Varicella Vaccine Effectiveness

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Vaccine News

Children 12 months of age and older were recommended to receive one dose of the varicella vaccine when it became available in 1995. In 2006, a second dose recommendation was added for children between 4 and 6 years of age. In May 2013, a study published in the journal, Pediatrics, assessed the long-term effectiveness of the varicella vaccine. Here’s what you should know:

  • The study included more than 7,000 children vaccinated from 1995 to 2009. Rates of chickenpox and shingles infections were compared to the pre-vaccine era.
  • Chickenpox cases decreased about 10-fold compared to the period before the vaccine became available.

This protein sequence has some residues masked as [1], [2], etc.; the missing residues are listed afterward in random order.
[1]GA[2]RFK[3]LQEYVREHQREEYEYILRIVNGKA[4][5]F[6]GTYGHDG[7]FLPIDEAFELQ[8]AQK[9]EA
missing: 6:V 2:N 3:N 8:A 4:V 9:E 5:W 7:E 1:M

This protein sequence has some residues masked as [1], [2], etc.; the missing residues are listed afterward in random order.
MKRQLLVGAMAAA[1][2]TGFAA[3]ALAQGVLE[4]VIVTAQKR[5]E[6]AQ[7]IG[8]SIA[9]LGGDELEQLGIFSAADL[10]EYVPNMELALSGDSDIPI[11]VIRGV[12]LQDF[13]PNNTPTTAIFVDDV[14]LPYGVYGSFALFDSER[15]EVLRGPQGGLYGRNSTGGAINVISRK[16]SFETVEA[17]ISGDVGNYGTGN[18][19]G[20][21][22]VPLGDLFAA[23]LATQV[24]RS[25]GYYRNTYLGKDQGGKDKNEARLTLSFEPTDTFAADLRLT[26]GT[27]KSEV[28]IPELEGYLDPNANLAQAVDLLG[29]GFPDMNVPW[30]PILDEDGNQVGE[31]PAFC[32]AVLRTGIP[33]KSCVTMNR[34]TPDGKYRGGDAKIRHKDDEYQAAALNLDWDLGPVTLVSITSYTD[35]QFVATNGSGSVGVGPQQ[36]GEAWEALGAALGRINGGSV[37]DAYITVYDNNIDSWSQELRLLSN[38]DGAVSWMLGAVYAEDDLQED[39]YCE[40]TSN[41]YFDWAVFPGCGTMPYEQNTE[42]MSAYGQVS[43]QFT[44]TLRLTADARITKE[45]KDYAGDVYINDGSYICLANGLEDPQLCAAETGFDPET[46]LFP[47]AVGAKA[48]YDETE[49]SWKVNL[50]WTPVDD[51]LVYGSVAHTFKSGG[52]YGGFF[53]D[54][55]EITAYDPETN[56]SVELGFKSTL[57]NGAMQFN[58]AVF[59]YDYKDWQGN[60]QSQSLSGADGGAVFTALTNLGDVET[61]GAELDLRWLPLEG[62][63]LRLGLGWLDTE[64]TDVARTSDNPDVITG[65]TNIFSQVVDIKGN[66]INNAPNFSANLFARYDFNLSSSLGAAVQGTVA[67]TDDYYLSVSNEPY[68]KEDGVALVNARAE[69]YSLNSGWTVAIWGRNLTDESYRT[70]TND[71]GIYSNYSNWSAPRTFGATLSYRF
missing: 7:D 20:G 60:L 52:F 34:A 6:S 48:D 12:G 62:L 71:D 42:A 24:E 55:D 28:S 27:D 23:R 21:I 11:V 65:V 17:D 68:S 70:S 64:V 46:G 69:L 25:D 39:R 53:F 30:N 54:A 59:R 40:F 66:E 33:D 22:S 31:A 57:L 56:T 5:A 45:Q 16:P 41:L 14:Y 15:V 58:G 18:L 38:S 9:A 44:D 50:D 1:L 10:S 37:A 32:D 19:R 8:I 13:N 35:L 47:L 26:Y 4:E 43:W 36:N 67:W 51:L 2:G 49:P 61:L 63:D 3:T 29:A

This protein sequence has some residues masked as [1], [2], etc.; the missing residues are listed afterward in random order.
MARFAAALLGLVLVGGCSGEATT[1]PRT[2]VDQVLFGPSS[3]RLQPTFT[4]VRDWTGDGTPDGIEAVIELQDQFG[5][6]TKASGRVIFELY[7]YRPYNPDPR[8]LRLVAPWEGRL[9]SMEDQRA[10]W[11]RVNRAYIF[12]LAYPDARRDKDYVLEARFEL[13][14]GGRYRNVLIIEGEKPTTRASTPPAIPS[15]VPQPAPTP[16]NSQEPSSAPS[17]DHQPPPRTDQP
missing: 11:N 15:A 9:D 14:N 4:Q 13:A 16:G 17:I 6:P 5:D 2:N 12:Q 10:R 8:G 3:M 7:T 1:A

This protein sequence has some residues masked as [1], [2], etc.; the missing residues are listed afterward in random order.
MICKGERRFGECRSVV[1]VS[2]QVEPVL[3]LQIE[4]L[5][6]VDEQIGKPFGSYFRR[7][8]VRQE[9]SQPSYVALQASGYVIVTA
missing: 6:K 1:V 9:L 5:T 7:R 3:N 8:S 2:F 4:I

• Immunity did not appear to wane over time.
  • Most cases of chickenpox occurred shortly after vaccination and were mild. No cases occurred in children who had two doses of the vaccine.
  • Cases of shingles also decreased in the vaccinated population.


Materials in this section are updated as new information and vaccines become available. The Vaccine Education Center staff regularly reviews materials for accuracy.

You should not consider the information in this site to be specific, professional medical advice for your personal health or for your family's personal health. You should not use it to replace any relationship with a physician or other qualified healthcare professional. For medical concerns, including decisions about vaccinations, medications and other treatments, you should always consult your physician or, in serious cases, seek immediate assistance from emergency personnel.